Think of classic combinations: peanut butter and jelly, summer and beach days, mornings and coffee. Though the components that comprise these pairings do just fine on their own, they are somewhat incomplete without the other. That’s how you should think of data governance and data quality.
As many states continue to undergo customer relationship management (CRM) system modernizations, one key driver is open data. Open data is the process of granting information access to the public, which includes converting data to a format easily consumable by citizens. What data are we talking about? Maybe your citizens are interested in Census data, the location of available retail parcel space, or the trending price of produce. The topics vary widely and states need to figure out how to support all of it in a scalable and organized way. If residents can access that data online in an easy-to-consume fashion, that’s one less person calling into the agency or adding to the in-person queue at your office. As the trend sweeps across the public sector, more and more agencies are trying to figure out how to grant access to open data.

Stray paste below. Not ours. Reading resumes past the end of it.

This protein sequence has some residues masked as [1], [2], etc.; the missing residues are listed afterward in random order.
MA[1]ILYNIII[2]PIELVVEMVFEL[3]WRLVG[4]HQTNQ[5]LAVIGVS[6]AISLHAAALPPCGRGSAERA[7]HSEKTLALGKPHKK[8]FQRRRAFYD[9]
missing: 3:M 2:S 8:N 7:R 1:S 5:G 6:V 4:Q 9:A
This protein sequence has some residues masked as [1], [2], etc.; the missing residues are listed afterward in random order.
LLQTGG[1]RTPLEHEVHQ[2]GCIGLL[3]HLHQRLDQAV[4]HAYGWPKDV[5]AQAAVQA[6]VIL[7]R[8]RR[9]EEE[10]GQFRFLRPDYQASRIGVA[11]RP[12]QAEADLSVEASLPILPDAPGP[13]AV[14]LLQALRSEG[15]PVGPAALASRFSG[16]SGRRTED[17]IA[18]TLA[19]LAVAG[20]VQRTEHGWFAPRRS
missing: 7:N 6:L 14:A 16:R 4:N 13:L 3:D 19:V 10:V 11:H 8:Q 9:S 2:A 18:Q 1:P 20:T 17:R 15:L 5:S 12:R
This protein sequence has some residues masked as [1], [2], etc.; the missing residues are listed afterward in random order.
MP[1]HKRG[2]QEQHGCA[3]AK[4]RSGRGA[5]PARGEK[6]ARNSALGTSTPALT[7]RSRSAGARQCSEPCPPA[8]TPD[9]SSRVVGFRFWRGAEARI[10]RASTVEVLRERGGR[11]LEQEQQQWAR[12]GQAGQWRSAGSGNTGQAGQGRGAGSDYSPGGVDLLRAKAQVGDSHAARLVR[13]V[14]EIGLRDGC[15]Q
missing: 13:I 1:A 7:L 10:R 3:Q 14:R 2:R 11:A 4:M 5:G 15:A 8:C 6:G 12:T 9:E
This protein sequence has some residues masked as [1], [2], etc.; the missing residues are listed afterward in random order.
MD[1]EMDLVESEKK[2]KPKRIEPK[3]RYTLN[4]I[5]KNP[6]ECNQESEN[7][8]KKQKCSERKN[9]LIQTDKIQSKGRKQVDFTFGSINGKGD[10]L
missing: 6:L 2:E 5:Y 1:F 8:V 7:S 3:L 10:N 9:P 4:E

Data has quickly become one of the most valuable resources for agencies across the United States public sector. In fact, 87 percent of agencies consider it one of their greatest strategic assets. This year, Experian conducted our first-ever study focused solely on the public sector to gain insights in the primary drivers behind their data management practices. We surveyed 200 professionals from across the United States who work for the federal government and state and local agencies including health and human services, law enforcement, departments of motor vehicles, labor and unemployment, and tax collection.
Data is quickly becoming the currency of the digital economy. The organizations that are able to best leverage their data for strategic decisioning will be well-poised for success in the years ahead. Nearly all of the C-level executives in our study (95%) believe that data is an integral part of forming their business strategy—a sentiment that has grown by 15 percent over the prior year.